Signs at Birling Gap warn that dangling on the edge is ‘incredibly dangerous’ as there are giant cracks in the chalk that could give way at any moment.
While the 24 deaths so far in 2021 are shy of the record 107 fatalities in 2017, Rhino Safety director Simon Walter said the number could continue to rise with the toxic combination of lockdown FOMO (fear of missing out) and relaxed travel measures.
‘If the last 18 months have taught us anything, it’s that being able to get out and explore is vital for our physical and mental health,’ Walter said.
‘While social media platforms can be amazing places to build connections with people across the world, the pressure to stand out can push people to take risks to create ‘exciting’ content which can, unfortunately, end in disaster.’
Walters pointed out the statistics don’t account for the thousands of non-fatal injuries that take place each year in the pursuit of ‘likes.’
‘It’s important, now more than ever, to reflect on the risks we are willing to take, and if a selfie is really worth losing your life over,’ he said.
While selfies are sometimes considered tools for empowerment, numerous studies have linked looking at selfies to body-image issues among young women.
Men are twice as likely as women to die while trying to take a selfie, 63 percent to 30 percent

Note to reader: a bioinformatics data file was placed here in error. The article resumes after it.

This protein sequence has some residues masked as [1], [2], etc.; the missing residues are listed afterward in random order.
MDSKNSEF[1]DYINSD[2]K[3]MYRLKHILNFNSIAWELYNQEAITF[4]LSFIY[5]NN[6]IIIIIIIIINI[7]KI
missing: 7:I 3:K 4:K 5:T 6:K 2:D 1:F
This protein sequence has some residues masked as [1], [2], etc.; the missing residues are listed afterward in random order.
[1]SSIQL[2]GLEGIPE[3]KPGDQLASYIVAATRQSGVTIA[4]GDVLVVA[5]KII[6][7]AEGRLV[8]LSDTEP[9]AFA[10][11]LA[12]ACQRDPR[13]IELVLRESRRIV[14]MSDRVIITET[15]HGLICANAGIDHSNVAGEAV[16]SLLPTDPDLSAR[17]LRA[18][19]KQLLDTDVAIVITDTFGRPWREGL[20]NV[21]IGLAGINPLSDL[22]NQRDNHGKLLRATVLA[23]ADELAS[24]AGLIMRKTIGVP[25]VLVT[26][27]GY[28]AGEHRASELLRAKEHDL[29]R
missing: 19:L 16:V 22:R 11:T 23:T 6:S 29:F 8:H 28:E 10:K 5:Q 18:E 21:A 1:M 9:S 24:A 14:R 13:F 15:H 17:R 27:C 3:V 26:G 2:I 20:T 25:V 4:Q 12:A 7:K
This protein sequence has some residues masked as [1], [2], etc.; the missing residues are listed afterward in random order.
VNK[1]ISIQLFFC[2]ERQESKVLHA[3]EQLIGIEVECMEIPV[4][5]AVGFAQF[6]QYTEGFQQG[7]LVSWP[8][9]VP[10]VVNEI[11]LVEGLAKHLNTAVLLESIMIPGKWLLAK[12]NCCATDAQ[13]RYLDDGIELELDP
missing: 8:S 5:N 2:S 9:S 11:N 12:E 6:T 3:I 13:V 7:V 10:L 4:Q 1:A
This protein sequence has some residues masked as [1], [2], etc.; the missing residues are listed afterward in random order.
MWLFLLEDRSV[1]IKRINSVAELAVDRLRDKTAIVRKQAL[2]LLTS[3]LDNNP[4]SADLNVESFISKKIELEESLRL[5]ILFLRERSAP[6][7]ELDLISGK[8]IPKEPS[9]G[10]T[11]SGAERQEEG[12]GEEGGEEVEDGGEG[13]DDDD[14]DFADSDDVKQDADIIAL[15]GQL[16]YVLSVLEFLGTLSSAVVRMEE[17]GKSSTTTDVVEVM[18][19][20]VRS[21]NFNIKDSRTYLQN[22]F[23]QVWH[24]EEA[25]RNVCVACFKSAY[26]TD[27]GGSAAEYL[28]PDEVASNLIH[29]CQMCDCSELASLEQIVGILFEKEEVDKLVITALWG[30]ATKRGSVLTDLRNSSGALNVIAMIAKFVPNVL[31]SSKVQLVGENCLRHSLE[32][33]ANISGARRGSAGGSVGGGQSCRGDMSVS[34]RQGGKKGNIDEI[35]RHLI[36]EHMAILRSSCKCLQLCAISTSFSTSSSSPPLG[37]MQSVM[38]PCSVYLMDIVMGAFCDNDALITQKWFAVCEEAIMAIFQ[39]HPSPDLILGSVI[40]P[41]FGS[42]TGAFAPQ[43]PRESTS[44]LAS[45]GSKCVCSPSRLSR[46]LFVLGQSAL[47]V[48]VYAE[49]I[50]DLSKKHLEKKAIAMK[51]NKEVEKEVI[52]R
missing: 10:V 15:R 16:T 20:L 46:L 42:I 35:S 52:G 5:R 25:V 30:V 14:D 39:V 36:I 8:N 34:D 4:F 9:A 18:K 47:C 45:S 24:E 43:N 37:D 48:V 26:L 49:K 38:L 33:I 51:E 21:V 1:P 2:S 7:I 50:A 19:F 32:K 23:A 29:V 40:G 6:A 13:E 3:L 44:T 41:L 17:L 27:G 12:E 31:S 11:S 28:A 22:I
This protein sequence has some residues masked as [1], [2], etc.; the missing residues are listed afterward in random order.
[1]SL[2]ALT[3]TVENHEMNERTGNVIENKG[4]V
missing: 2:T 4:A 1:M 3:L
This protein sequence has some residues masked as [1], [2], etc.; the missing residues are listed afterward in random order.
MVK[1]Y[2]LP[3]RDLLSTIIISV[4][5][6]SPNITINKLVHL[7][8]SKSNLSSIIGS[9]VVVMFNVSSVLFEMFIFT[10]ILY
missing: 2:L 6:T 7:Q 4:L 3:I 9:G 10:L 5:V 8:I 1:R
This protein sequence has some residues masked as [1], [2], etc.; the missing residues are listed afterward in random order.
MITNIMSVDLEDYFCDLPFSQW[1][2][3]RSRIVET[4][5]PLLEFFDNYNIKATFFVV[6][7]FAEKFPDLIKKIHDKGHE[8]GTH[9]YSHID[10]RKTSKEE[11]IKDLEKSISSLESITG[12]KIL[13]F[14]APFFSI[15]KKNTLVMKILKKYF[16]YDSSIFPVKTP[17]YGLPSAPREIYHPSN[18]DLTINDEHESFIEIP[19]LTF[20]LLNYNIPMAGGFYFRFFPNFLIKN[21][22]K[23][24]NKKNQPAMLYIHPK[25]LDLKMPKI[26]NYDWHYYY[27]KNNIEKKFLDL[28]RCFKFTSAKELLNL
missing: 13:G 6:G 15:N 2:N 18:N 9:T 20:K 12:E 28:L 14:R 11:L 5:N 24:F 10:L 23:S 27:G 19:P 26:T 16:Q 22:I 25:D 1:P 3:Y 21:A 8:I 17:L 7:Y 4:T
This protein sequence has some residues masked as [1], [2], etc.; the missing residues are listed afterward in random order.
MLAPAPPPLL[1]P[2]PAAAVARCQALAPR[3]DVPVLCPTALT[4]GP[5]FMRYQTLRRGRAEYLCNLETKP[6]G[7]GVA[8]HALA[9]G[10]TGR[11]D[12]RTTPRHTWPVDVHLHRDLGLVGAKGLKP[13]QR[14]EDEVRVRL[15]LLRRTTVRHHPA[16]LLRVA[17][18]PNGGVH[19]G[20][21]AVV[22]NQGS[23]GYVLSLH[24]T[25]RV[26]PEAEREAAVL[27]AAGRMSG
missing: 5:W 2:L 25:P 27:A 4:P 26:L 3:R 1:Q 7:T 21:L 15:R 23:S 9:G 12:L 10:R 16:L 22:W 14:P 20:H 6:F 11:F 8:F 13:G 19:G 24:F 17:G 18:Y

‘The approval that comes from ‘likes’ and positive comments on social media is rewarding – particularly for the lonely, isolated or insecure,’ psychologist Michael Weigold of the University of Florida wrote on The Conversation in 2016, a year which saw 103 selfie deaths.
‘However, the evidence, on balance (combined with people and animals dying!), suggests there is little to celebrate about the craze.’
According to Rhino Safety, India is by far the country with the most self-related deaths. In 2016, a 66-yea-old taking a selfie at the Taj Mahal stumbled and had a fatal heart attack
SELFIES AND NARCISSISM
Apart from injuries, fatalities and tastelessness, one big issue with selfies appears to be their function as either a cause or consequence of narcissism.
Writing for Psychology Today, Peter Gray describes narcissism as ‘an inflated view of the self, coupled with a relative indifference to others.’
Narcissists tend to overrate their talents and respond with anger to criticism. They are also more likely to bully and less likely to help others. According to Gray, surveys of college students show the trait is far more prevalent today than even as recently as 30 years ago.
Research indicates narcissism is on the rise among young adults, with experts suggesting a link to selfie culture
Do selfies and narcissism correlate? Psychologist Gwendolyn Seidman suggests that there’s a link. She cites two studies that examined the prevalence of Facebook selfies in a sample of over 1,000 people.
Men in the sample who posted a greater number of selfies were more likely to show evidence of narcissism. Among female respondents, the number of selfie posts was associated only with a sub-division of narcissism called ‘admiration demand,’ defined as ‘feeling entitled to special status or privileges and feeling superior to others.’